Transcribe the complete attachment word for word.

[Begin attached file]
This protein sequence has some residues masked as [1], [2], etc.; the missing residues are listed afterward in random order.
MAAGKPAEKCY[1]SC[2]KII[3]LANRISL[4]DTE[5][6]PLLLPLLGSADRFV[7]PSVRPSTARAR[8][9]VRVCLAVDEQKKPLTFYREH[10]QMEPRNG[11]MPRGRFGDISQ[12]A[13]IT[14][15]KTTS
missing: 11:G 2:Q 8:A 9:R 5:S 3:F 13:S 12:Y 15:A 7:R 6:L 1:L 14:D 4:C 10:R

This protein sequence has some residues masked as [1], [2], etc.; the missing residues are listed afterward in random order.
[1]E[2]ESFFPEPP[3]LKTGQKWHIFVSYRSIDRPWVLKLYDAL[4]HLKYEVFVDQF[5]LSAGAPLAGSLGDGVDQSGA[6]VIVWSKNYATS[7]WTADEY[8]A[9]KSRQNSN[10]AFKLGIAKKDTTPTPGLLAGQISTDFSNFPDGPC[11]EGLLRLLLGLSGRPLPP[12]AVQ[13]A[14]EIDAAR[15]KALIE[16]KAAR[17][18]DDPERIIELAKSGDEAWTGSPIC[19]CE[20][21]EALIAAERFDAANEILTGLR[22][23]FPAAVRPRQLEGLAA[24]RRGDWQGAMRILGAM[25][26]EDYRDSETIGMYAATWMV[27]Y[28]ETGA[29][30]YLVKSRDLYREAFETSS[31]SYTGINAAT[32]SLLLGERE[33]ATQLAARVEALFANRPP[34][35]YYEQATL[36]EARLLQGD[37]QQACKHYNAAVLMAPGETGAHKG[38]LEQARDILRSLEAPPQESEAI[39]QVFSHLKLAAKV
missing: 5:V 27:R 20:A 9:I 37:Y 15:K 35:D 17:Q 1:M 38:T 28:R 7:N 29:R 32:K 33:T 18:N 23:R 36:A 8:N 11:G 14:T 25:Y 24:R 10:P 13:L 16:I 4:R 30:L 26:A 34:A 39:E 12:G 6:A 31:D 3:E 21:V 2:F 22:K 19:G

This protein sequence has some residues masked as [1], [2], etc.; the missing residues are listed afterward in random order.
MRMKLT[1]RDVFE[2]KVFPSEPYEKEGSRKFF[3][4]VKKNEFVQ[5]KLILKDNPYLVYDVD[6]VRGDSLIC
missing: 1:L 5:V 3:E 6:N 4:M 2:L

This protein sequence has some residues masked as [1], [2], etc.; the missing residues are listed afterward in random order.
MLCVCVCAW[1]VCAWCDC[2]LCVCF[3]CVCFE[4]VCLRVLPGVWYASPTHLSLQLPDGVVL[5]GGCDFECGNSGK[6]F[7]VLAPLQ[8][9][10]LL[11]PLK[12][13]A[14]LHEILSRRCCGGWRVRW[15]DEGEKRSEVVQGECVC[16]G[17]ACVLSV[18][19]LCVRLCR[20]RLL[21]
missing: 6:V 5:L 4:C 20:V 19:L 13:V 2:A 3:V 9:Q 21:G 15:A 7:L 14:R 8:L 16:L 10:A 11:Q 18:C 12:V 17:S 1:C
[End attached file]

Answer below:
This protein sequence has some residues masked as [1], [2], etc.; the missing residues are listed afterward in random order.
MAAGKPAEKCY[1]SC[2]KII[3]LANRISL[4]DTE[5][6]PLLLPLLGSADRFV[7]PSVRPSTARAR[8][9]VRVCLAVDEQKKPLTFYREH[10]QMEPRNG[11]MPRGRFGDISQ[12]A[13]IT[14][15]KTTS
missing: 11:G 2:Q 8:A 9:R 5:S 3:F 13:S 12:Y 15:A 7:R 6:L 1:L 14:D 4:C 10:R

This protein sequence has some residues masked as [1], [2], etc.; the missing residues are listed afterward in random order.
[1]E[2]ESFFPEPP[3]LKTGQKWHIFVSYRSIDRPWVLKLYDAL[4]HLKYEVFVDQF[5]LSAGAPLAGSLGDGVDQSGA[6]VIVWSKNYATS[7]WTADEY[8]A[9]KSRQNSN[10]AFKLGIAKKDTTPTPGLLAGQISTDFSNFPDGPC[11]EGLLRLLLGLSGRPLPP[12]AVQ[13]A[14]EIDAAR[15]KALIE[16]KAAR[17][18]DDPERIIELAKSGDEAWTGSPIC[19]CE[20][21]EALIAAERFDAANEILTGLR[22][23]FPAAVRPRQLEGLAA[24]RRGDWQGAMRILGAM[25][26]EDYRDSETIGMYAATWMV[27]Y[28]ETGA[29][30]YLVKSRDLYREAFETSS[31]SYTGINAAT[32]SLLLGERE[33]ATQLAARVEALFANRPP[34][35]YYEQATL[36]EARLLQGD[37]QQACKHYNAAVLMAPGETGAHKG[38]LEQARDILRSLEAPPQESEAI[39]QVFSHLKLAAKV
missing: 5:V 27:R 20:A 9:I 37:Y 15:K 35:D 17:Q 1:M 38:T 28:R 7:N 29:R 32:K 33:T 18:N 23:R 36:A 8:N 11:G 14:T 25:Y 24:R 10:P 13:L 16:I 4:R 30:L 26:A 34:A 39:E 12:G 6:A 31:D 3:E 21:V 2:F 22:K 19:G

This protein sequence has some residues masked as [1], [2], etc.; the missing residues are listed afterward in random order.
MRMKLT[1]RDVFE[2]KVFPSEPYEKEGSRKFF[3][4]VKKNEFVQ[5]KLILKDNPYLVYDVD[6]VRGDSLIC
missing: 1:L 5:V 3:E 6:N 4:M 2:L

This protein sequence has some residues masked as [1], [2], etc.; the missing residues are listed afterward in random order.
MLCVCVCAW[1]VCAWCDC[2]LCVCF[3]CVCFE[4]VCLRVLPGVWYASPTHLSLQLPDGVVL[5]GGCDFECGNSGK[6]F[7]VLAPLQ[8][9][10]LL[11]PLK[12][13]A[14]LHEILSRRCCGGWRVRW[15]DEGEKRSEVVQGECVC[16]G[17]ACVLSV[18][19]LCVRLCR[20]RLL[21]
missing: 6:V 5:L 4:C 20:V 19:L 13:V 2:A 3:V 9:Q 21:G 15:A 7:L 14:R 8:L 16:L 10:A 11:Q 18:C 12:V 17:S 1:C